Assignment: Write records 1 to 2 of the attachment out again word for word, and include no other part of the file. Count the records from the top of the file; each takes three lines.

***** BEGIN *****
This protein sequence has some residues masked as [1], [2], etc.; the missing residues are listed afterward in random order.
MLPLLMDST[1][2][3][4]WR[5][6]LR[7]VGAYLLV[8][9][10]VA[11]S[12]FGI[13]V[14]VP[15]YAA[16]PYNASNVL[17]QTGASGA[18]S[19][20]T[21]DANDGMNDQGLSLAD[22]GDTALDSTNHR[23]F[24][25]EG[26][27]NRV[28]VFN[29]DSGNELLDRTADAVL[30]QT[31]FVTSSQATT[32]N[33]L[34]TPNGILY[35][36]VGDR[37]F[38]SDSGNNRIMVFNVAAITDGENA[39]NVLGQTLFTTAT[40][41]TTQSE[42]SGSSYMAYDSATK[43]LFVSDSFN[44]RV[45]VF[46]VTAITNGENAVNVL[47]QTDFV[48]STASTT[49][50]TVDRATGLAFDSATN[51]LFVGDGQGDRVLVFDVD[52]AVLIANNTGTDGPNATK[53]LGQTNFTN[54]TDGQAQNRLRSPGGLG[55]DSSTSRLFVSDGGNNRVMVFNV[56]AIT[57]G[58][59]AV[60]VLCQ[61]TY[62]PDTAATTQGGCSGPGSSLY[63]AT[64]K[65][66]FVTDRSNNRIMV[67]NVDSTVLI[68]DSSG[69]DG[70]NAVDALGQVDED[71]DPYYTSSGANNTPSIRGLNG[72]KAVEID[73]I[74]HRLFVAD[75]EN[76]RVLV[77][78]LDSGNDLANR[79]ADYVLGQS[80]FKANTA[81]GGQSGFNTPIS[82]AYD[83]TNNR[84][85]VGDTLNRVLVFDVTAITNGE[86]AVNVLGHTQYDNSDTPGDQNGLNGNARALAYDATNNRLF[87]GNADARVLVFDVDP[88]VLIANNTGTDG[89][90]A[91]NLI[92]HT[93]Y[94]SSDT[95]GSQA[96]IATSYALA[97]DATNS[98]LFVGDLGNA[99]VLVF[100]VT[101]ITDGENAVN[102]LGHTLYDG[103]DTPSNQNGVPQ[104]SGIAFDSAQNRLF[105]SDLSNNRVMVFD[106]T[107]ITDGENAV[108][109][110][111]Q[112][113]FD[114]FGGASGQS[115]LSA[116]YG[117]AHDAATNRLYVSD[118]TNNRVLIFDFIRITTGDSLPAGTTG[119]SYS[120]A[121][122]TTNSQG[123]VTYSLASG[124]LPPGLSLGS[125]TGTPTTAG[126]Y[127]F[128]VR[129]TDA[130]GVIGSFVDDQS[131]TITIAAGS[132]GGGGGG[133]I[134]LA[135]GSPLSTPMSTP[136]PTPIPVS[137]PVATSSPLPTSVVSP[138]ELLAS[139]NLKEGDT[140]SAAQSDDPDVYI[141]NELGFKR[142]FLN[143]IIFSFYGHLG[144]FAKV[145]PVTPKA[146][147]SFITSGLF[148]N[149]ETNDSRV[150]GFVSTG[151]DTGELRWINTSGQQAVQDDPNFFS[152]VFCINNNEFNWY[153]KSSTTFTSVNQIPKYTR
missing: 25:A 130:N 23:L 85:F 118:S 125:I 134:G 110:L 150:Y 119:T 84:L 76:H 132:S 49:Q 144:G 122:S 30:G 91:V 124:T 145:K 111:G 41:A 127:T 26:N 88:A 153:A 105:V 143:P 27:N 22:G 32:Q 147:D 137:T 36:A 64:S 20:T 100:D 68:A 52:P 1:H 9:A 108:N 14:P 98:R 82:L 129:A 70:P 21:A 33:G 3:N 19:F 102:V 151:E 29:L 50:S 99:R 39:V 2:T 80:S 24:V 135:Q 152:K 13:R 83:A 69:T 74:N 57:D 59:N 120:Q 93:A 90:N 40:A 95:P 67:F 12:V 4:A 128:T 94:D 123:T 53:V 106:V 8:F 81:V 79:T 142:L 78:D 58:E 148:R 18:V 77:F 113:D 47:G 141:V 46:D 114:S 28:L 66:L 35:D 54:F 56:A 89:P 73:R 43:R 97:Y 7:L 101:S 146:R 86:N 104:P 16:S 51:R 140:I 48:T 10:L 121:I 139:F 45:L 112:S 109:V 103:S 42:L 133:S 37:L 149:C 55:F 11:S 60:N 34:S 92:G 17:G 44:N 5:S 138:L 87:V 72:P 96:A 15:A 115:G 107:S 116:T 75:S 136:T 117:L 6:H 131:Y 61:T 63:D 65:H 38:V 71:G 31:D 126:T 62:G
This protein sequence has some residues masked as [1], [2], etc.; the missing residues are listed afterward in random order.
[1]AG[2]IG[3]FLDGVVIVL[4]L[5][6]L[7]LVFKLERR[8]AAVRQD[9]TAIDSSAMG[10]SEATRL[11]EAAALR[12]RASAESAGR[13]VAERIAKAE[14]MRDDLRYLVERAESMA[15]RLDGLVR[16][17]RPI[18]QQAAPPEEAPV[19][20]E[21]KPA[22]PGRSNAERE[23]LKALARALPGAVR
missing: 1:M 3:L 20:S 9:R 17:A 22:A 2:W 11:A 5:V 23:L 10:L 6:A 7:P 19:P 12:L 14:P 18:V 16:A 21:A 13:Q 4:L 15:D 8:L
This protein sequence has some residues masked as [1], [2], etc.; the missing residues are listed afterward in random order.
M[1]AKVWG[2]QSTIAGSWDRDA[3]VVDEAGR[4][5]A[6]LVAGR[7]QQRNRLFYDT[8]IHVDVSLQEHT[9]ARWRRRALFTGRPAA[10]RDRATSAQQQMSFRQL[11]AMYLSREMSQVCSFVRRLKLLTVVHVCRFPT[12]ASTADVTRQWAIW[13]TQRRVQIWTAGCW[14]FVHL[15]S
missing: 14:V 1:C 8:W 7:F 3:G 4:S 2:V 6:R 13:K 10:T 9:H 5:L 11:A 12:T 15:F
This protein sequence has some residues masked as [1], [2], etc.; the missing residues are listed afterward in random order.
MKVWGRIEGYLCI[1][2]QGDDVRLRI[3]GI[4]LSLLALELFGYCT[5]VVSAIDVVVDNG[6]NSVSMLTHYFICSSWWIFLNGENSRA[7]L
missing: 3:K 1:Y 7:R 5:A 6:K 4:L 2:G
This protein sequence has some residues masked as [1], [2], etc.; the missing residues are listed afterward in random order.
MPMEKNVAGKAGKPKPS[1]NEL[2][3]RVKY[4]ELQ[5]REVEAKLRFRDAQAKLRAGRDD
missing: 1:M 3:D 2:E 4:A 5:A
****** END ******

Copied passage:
This protein sequence has some residues masked as [1], [2], etc.; the missing residues are listed afterward in random order.
MLPLLMDST[1][2][3][4]WR[5][6]LR[7]VGAYLLV[8][9][10]VA[11]S[12]FGI[13]V[14]VP[15]YAA[16]PYNASNVL[17]QTGASGA[18]S[19][20]T[21]DANDGMNDQGLSLAD[22]GDTALDSTNHR[23]F[24][25]EG[26][27]NRV[28]VFN[29]DSGNELLDRTADAVL[30]QT[31]FVTSSQATT[32]N[33]L[34]TPNGILY[35][36]VGDR[37]F[38]SDSGNNRIMVFNVAAITDGENA[39]NVLGQTLFTTAT[40][41]TTQSE[42]SGSSYMAYDSATK[43]LFVSDSFN[44]RV[45]VF[46]VTAITNGENAVNVL[47]QTDFV[48]STASTT[49][50]TVDRATGLAFDSATN[51]LFVGDGQGDRVLVFDVD[52]AVLIANNTGTDGPNATK[53]LGQTNFTN[54]TDGQAQNRLRSPGGLG[55]DSSTSRLFVSDGGNNRVMVFNV[56]AIT[57]G[58][59]AV[60]VLCQ[61]TY[62]PDTAATTQGGCSGPGSSLY[63]AT[64]K[65][66]FVTDRSNNRIMV[67]NVDSTVLI[68]DSSG[69]DG[70]NAVDALGQVDED[71]DPYYTSSGANNTPSIRGLNG[72]KAVEID[73]I[74]HRLFVAD[75]EN[76]RVLV[77][78]LDSGNDLANR[79]ADYVLGQS[80]FKANTA[81]GGQSGFNTPIS[82]AYD[83]TNNR[84][85]VGDTLNRVLVFDVTAITNGE[86]AVNVLGHTQYDNSDTPGDQNGLNGNARALAYDATNNRLF[87]GNADARVLVFDVDP[88]VLIANNTGTDG[89][90]A[91]NLI[92]HT[93]Y[94]SSDT[95]GSQA[96]IATSYALA[97]DATNS[98]LFVGDLGNA[99]VLVF[100]VT[101]ITDGENAVN[102]LGHTLYDG[103]DTPSNQNGVPQ[104]SGIAFDSAQNRLF[105]SDLSNNRVMVFD[106]T[107]ITDGENAV[108][109][110][111]Q[112][113]FD[114]FGGASGQS[115]LSA[116]YG[117]AHDAATNRLYVSD[118]TNNRVLIFDFIRITTGDSLPAGTTG[119]SYS[120]A[121][122]TTNSQG[123]VTYSLASG[124]LPPGLSLGS[125]TGTPTTAG[126]Y[127]F[128]VR[129]TDA[130]GVIGSFVDDQS[131]TITIAAGS[132]GGGGGG[133]I[134]LA[135]GSPLSTPMSTP[136]PTPIPVS[137]PVATSSPLPTSVVSP[138]ELLAS[139]NLKEGDT[140]SAAQSDDPDVYI[141]NELGFKR[142]FLN[143]IIFSFYGHLG[144]FAKV[145]PVTPKA[146][147]SFITSGLF[148]N[149]ETNDSRV[150]GFVSTG[151]DTGELRWINTSGQQAVQDDPNFFS[152]VFCINNNEFNWY[153]KSSTTFTSVNQIPKYTR
missing: 25:A 130:N 23:L 85:F 118:S 125:I 134:G 110:L 150:Y 119:T 84:L 76:H 132:S 49:Q 144:G 122:S 30:G 91:V 124:T 145:K 111:G 41:A 127:T 26:N 88:A 153:A 105:V 143:P 27:N 22:G 32:Q 147:D 137:T 36:A 64:S 20:T 100:D 68:A 52:P 1:H 9:A 108:N 14:P 98:R 82:L 129:A 70:P 21:A 33:G 3:N 19:F 102:V 151:E 29:L 50:S 99:R 39:V 2:T 80:S 24:V 135:Q 152:K 13:R 83:A 69:T 74:N 57:D 59:N 120:Q 93:A 90:N 40:A 95:P 67:F 12:V 4:A 128:T 94:D 123:T 53:V 106:V 8:F 81:V 79:T 142:L 78:D 58:E 148:R 18:V 77:F 113:D 47:G 141:V 46:D 114:S 28:L 66:L 35:D 54:F 56:A 89:P 73:R 43:R 97:Y 7:L 101:S 146:R 86:N 104:P 16:S 51:R 140:I 48:T 10:L 121:I 139:F 45:L 112:S 109:V 103:S 42:L 133:S 37:L 149:C 55:F 11:S 60:N 34:S 92:G 17:G 44:N 5:S 138:L 87:V 72:P 96:A 15:A 115:G 107:S 116:T 75:S 136:T 117:L 6:H 131:Y 61:T 63:D 65:H 38:V 71:G 31:D 126:T 62:G
This protein sequence has some residues masked as [1], [2], etc.; the missing residues are listed afterward in random order.
[1]AG[2]IG[3]FLDGVVIVL[4]L[5][6]L[7]LVFKLERR[8]AAVRQD[9]TAIDSSAMG[10]SEATRL[11]EAAALR[12]RASAESAGR[13]VAERIAKAE[14]MRDDLRYLVERAESMA[15]RLDGLVR[16][17]RPI[18]QQAAPPEEAPV[19][20]E[21]KPA[22]PGRSNAERE[23]LKALARALPGAVR
missing: 1:M 3:L 20:S 9:R 17:A 22:A 2:W 11:A 5:V 23:L 10:L 6:A 7:P 19:P 12:L 14:P 18:V 16:A 21:A 13:Q 4:L 15:D 8:L